Nonprofit Fundraising: From Ad Hoc to Ongoing
August 3, 2021

When nonprofits first start up, fundraising can be an ad hoc process, with intense campaigns followed by fallow periods. As organizations grow and acquire staff and support, they generally decide that fundraising needs to be ongoing. But it can be hard to maintain focus and momentum without a strategic fundraising plan. Here’s how to create one.

Building on Past Experience

The first step to a solid fundraising plan is to form a fundraising committee. This should consist of board members, your executive director and other key staffers. You may also want to include major donors and active community members.

Committee members need to start by reviewing past sources of funding and past fundraising approaches and weighing the advantages and disadvantages of each. Even if your overall fundraising efforts have been less than successful, some sources and approaches may still be worth keeping. Next, brainstorm new donation sources and methods and select those with the greatest fundraising potential.

As part of your plan, outline the roles you expect board members to play in fundraising efforts. For example, in addition to making their own donations, they can be crucial links to corporate and individual supporters.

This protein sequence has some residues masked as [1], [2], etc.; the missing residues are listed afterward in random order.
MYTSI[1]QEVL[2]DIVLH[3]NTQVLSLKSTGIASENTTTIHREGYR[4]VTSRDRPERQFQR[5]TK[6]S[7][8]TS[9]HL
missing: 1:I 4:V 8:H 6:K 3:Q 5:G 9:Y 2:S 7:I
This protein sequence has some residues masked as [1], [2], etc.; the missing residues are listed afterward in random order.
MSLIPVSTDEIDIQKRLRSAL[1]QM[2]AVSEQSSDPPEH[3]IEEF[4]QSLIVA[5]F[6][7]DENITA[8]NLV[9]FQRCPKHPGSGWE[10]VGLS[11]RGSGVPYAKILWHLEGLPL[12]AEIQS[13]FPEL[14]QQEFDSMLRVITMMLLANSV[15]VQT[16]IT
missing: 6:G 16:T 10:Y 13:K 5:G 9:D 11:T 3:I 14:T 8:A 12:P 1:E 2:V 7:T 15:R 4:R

Developing an Action Plan

Once the committee has developed a plan for where to seek funds and how to ask for them, it’s time to create a fundraising budget that includes operating expenses, staff costs and volunteer projections. After the plan and budget have board approval, develop an action plan for achieving each objective and assign tasks to specific individuals.

Most important, once you’ve set your plan in motion, don’t let it sit on the shelf. Regularly evaluate the plan and be ready to adapt it to organizational changes and unexpected situations. Although you want to give new fundraising initiatives time to succeed, don’t be afraid to cut your losses if it’s obvious an approach isn’t working.

Maintaining Strong Cash Flow

Don’t wait until your nonprofit’s coffers are nearly dry before firing up a fundraising campaign. Fundraising should be ongoing and constantly evolving. Contact us for advice on maintaining strong cash flow.

© 2021

You might also like

Even a Lower-Cost Benefits Menu Can Help Attract Talent

Even a Lower-Cost Benefits Menu Can Help Attract Talent

Some job candidates assume that nonprofit organizations offer lower compensation than for-profit companies do. If your nonprofit has open positions, this can be a difficult hurdle to overcome — particularly if you don’t have the budget to compete with for-profit...

read more
Thinking Ahead to Your Next Form 990

Thinking Ahead to Your Next Form 990

The deadline for most nonprofits to file Form 990 with the IRS (May 15, 2024) has come and gone. Assuming your organization operates on a calendar-year tax basis and filed its Form 990 on time, you probably don’t want to think about tax reporting again until next...

read more
Why Private Foundations Need to Avoid Self-Dealing

Why Private Foundations Need to Avoid Self-Dealing

If you’re a leader of a private foundation, you’re probably aware of the prohibition against self-dealing transactions between foundations and “disqualified persons.” But what constitutes self-dealing? And who exactly counts as disqualified in this context? It’s...

read more